Using your tape measure, extend it to 45cm away from your first corner and mark the wall (at the top) to show this point.
Now it’s time to use a plumb bob and line, this weighted line can now be held on your mark and once the line holds still you should make further vertical marks down the line. If you will struggle to see these marks, join them up using a straight edge/metre stick or batten.
When we come to hanging we will work from this line across the wall and back into the corner.
Now you’ve got your lengths prepared, rolled and numbered, the wall marked up your enthusiasm is raring to go its time to get “pasting”. If you’ve never mixed paste before, read this first. Some wallcoverings are not compatible with a flake paste and require a ready mixed adhesive. Check this prior to application.
So you can apply your wallpaper adhesive with a brush or a roller, just find what works for you and applies sufficient adhesive evenly. Don’t try to paste a whole wall at a time, just work in sections that are wider than a rolls width, about 60cm at a time.
It is worth remembering that even though you are not applying adhesive directly to the wallpaper you should still try to work cleanly and don't allow paste to get on the front of the wallpaper as you hang it.
Working safely and using any ladders or steps properly we can now begin the wallpaper hanging.
Selecting length number one from your collection of prepared coils you can now remove the elastic band that’s stopping it unravelling.
Open out the first 60cm or two feet of the wallpaper when you are safely in place at your wall, lightly press the top of the first length against the pasted wall, with a 50mm overlap at the top.
Allow the opposite side to run around the corner of the wall as you smooth out the wallpaper, this will be trimmed later.
Slide the edge up to the vertical line made earlier and use a smoothing brush to get rid of air bubbles, keeping the edge of the length against your line.
Always use herringbone strokes from the centre of the length to smooth out any air pockets/bubbles, working from top to bottom.
Keep smoothing as you unravel the length bit by bit working down the wall, again keep this to your marked line as you complete the application and smoothing down to the skirting.
Trim the top and bottom of the length by either creasing the paper into the skirting and ceiling/picture rail with the back of the scissors then cut along the crease. Alternatively you can use a clean and sharp snap-off knife for this, because you’ve hung the wallpaper dry you may find this way the easiest method.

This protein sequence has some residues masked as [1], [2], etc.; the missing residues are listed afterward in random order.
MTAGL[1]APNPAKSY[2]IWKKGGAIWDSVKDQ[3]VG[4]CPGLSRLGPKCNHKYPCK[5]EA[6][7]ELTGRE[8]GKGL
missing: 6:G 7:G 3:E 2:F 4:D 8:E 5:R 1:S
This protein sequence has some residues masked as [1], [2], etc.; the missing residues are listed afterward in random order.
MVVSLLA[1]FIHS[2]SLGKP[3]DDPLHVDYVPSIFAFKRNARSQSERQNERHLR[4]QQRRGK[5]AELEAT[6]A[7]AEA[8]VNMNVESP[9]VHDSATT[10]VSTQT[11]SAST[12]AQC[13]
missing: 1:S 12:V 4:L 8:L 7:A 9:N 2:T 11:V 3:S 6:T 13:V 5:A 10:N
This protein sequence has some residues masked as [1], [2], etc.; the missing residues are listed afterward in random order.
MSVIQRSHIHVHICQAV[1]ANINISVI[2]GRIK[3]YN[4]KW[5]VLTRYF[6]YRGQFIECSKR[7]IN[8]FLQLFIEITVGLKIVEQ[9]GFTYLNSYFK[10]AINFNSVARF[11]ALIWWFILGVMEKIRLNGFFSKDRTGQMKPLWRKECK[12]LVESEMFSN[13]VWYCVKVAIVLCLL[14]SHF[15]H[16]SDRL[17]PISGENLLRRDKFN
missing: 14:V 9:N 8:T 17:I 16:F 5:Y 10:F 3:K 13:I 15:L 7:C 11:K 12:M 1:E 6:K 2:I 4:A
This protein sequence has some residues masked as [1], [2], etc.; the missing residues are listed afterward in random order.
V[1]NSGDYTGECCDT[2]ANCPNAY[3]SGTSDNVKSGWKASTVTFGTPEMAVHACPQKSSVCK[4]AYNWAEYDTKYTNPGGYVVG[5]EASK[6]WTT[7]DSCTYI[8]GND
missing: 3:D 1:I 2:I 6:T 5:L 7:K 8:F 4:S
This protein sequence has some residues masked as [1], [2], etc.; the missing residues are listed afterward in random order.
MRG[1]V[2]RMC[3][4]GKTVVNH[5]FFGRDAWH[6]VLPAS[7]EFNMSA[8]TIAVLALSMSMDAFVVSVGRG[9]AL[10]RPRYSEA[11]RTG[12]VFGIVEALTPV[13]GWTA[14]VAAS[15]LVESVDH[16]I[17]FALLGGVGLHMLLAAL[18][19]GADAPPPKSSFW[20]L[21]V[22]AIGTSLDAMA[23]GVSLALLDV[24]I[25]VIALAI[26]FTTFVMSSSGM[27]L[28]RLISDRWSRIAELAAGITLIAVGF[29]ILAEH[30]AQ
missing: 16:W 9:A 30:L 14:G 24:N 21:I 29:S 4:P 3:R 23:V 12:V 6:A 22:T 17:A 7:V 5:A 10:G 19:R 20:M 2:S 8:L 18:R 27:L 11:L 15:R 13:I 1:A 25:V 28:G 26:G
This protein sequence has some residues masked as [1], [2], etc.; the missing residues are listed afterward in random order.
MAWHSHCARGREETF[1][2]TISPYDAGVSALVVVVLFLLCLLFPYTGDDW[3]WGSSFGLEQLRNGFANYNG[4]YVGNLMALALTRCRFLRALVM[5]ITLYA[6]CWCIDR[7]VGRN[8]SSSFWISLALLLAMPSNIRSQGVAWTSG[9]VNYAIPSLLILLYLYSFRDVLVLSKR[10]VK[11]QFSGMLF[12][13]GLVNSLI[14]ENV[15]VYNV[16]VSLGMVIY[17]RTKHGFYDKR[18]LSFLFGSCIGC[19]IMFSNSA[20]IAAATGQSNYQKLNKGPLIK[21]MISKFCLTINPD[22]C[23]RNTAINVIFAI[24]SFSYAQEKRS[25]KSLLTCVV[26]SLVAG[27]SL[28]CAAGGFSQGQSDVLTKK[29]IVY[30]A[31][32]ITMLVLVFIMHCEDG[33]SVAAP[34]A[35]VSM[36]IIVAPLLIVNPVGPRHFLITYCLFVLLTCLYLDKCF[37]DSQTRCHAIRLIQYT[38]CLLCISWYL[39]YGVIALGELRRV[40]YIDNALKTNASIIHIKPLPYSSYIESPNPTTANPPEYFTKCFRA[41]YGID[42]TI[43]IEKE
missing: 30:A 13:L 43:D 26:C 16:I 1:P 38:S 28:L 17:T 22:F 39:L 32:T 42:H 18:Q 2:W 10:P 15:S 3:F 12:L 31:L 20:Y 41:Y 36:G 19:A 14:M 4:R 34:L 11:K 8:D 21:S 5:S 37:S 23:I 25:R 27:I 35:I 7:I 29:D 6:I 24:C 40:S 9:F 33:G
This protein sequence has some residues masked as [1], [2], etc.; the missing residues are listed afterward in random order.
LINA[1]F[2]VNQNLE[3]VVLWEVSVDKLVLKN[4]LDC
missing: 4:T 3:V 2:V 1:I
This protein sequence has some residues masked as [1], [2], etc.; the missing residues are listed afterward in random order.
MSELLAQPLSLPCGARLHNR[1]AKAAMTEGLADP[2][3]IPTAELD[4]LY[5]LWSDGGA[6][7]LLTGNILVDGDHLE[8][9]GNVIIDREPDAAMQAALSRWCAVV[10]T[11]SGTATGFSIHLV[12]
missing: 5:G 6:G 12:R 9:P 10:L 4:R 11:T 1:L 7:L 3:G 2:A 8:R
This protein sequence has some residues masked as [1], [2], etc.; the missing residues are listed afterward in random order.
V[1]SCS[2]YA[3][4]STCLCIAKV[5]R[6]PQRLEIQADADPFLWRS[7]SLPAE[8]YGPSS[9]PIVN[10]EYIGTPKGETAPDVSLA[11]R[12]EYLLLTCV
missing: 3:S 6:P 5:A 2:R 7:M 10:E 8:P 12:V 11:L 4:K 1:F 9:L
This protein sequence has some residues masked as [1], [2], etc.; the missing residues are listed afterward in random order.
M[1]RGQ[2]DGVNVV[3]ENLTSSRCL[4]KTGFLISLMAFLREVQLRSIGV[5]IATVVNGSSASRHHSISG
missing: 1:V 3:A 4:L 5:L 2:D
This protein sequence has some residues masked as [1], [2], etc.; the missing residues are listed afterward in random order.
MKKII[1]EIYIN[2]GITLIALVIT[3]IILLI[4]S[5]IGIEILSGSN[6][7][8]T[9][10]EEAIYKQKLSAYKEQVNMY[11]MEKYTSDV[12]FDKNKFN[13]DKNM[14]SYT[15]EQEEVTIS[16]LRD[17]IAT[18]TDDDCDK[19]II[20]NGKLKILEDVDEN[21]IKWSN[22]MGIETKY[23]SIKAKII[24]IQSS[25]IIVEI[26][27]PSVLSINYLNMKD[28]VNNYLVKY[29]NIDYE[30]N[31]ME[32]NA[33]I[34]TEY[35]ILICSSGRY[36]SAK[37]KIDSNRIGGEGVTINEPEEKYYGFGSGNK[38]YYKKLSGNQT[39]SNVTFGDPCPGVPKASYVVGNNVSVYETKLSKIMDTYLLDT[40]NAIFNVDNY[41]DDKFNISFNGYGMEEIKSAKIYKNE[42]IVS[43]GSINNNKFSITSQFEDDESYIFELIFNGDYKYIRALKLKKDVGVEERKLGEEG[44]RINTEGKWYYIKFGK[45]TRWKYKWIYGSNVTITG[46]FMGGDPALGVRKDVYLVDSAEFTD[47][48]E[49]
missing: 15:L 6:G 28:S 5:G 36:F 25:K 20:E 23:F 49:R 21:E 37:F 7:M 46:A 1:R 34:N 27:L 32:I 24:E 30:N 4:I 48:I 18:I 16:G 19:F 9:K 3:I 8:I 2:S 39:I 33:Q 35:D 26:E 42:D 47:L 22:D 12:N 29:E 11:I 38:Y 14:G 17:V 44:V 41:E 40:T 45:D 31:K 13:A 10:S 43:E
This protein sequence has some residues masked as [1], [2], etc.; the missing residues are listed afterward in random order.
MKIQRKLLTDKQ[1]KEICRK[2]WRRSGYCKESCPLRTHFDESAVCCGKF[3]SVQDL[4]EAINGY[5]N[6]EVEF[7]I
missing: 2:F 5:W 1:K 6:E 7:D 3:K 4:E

Don’t forget to trim off the excess wallpaper that ran around the corner, keep this as neat as possible using the above techniques.
Hang the next length in the same way, this time butting the edge neatly against the first piece hung, lining up your pattern correctly as you go.
Make sure these edges are firmly glued down by running a seam roller along the joint, refrain from applying too much pressure as this will push adhesive away from the edge, wait about 10 minutes to push down edges for a better result.
Always sponge off any excess paste with a clean moist sponge or the paste will dry as a shiny patch.
A lighter touch, damp cloth and a dabbing approach may suit some wallcoverings better, check the washability rating on the label.
Repeat the above procedure for each of your prepared lengths until you complete your first wall, ensuring that the edges meet exactly and the pattern is matched.
Wipe over any excess adhesive left at the ceiling/picture rail or at the skirting boards before starting a new wall as this will have dried before you get back to it.
Continuing on to a new wall?
For internal corners, measure from the last full width roll to the corner and add 15mm. Paste the wall and press the small overlap piece around the corner. Overlap this piece with the next length of paper, using a plumb line for accuracy.
For external corners, use the same technique but allow about 25mm overlap. Hang the first length on the new wall so that it is about 12mm from the corner.
O’Neill’s Decorating Centres does not recommend any decorators as we cannot guarantee their professional standards.
Good Luck with your hanging from O’Neill’s.